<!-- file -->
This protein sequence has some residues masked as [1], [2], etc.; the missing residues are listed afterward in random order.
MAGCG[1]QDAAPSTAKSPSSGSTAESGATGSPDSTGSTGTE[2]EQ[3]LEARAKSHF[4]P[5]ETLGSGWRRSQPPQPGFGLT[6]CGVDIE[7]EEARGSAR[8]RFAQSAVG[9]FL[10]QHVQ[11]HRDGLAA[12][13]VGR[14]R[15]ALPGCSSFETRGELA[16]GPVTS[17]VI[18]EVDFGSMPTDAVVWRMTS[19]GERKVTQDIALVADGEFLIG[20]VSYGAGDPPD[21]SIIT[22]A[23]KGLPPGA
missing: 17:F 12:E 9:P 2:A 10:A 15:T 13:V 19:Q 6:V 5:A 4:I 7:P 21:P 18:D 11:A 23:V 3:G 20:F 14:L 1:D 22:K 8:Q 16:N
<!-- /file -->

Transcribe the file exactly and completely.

This protein sequence has some residues masked as [1], [2], etc.; the missing residues are listed afterward in random order.
MAGCG[1]QDAAPSTAKSPSSGSTAESGATGSPDSTGSTGTE[2]EQ[3]LEARAKSHF[4]P[5]ETLGSGWRRSQPPQPGFGLT[6]CGVDIE[7]EEARGSAR[8]RFAQSAVG[9]FL[10]QHVQ[11]HRDGLAA[12][13]VGR[14]R[15]ALPGCSSFETRGELA[16]GPVTS[17]VI[18]EVDFGSMPTDAVVWRMTS[19]GERKVTQDIALVADGEFLIG[20]VSYGAGDPPD[21]SIIT[22]A[23]KGLPPGA
missing: 17:F 12:E 9:P 2:A 10:A 15:T 13:V 19:Q 6:V 5:A 4:I 7:P 21:P 18:D 11:A 23:V 3:G 20:F 14:L 1:D 22:K 8:Q 16:N